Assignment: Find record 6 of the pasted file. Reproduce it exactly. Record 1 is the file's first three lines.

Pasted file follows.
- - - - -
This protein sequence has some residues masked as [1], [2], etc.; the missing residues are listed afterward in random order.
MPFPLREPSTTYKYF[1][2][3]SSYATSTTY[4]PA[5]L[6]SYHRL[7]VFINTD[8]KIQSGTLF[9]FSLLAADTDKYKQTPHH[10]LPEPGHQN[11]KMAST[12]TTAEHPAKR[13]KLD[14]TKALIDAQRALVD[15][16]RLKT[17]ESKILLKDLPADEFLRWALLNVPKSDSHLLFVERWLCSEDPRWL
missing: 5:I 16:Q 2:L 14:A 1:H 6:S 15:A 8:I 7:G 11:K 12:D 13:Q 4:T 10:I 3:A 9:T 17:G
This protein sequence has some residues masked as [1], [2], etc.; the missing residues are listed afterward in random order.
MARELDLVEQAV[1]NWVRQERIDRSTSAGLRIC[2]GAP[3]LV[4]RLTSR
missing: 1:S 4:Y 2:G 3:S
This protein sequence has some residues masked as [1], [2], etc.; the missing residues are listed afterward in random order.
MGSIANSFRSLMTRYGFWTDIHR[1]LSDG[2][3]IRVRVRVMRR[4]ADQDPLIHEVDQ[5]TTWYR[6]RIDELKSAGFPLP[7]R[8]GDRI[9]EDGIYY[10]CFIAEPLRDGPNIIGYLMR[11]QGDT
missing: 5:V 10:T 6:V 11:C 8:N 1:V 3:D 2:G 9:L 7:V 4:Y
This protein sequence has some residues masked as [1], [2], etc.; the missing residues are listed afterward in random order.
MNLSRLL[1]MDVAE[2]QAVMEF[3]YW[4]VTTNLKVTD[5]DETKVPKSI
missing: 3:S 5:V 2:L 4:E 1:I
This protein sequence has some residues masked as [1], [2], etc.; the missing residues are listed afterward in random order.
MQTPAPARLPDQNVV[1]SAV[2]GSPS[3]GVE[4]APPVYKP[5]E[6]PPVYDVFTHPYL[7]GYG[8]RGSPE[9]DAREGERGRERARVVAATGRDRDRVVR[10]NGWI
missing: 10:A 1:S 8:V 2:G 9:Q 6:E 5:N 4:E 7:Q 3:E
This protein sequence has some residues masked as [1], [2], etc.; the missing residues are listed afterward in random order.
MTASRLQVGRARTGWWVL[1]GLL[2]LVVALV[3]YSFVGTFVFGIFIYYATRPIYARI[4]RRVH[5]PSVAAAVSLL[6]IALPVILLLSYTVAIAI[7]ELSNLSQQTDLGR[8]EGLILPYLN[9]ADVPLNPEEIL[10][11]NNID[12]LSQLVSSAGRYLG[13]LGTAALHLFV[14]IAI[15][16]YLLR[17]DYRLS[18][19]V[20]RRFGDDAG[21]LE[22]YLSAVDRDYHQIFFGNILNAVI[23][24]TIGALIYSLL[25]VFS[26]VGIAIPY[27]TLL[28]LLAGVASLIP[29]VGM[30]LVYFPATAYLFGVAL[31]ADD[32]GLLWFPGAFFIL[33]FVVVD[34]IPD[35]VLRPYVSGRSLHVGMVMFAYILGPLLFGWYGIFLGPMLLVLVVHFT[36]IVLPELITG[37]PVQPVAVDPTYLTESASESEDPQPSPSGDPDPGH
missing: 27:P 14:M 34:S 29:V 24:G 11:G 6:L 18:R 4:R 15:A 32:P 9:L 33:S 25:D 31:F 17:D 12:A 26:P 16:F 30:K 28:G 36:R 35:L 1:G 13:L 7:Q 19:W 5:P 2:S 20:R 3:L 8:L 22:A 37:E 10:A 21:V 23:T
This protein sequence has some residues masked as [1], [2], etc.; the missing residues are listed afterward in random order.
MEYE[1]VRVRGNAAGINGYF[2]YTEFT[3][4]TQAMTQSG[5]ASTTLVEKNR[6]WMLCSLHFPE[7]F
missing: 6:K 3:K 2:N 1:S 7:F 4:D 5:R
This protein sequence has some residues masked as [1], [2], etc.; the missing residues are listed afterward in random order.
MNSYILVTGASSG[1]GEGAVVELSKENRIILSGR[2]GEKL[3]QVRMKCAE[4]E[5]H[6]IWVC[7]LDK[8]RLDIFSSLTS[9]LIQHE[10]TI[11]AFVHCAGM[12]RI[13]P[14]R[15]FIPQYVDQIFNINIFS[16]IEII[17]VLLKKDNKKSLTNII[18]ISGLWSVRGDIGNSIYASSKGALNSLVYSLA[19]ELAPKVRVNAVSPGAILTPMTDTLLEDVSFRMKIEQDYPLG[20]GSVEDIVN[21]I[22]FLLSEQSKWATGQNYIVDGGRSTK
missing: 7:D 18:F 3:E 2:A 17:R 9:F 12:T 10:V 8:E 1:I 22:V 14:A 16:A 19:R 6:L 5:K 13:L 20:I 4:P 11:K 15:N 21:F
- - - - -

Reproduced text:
This protein sequence has some residues masked as [1], [2], etc.; the missing residues are listed afterward in random order.
MTASRLQVGRARTGWWVL[1]GLL[2]LVVALV[3]YSFVGTFVFGIFIYYATRPIYARI[4]RRVH[5]PSVAAAVSLL[6]IALPVILLLSYTVAIAI[7]ELSNLSQQTDLGR[8]EGLILPYLN[9]ADVPLNPEEIL[10][11]NNID[12]LSQLVSSAGRYLG[13]LGTAALHLFV[14]IAI[15][16]YLLR[17]DYRLS[18][19]V[20]RRFGDDAG[21]LE[22]YLSAVDRDYHQIFFGNILNAVI[23][24]TIGALIYSLL[25]VFS[26]VGIAIPY[27]TLL[28]LLAGVASLIP[29]VGM[30]LVYFPATAYLFGVAL[31]ADD[32]GLLWFPGAFFIL[33]FVVVD[34]IPD[35]VLRPYVSGRSLHVGMVMFAYILGPLLFGWYGIFLGPMLLVLVVHFT[36]IVLPELITG[37]PVQPVAVDPTYLTESASESEDPQPSPSGDPDPGH
missing: 27:P 14:M 34:S 29:V 24:G 11:G 6:L 18:R 4:R 15:A 32:P 9:L 33:S 25:D 31:F 17:D 12:A 26:P 16:F 30:K 28:G 36:R 35:L 1:G 13:L 7:Q 19:W 5:P 2:S 20:R 3:L 8:L 22:A 37:E 10:A 21:V 23:T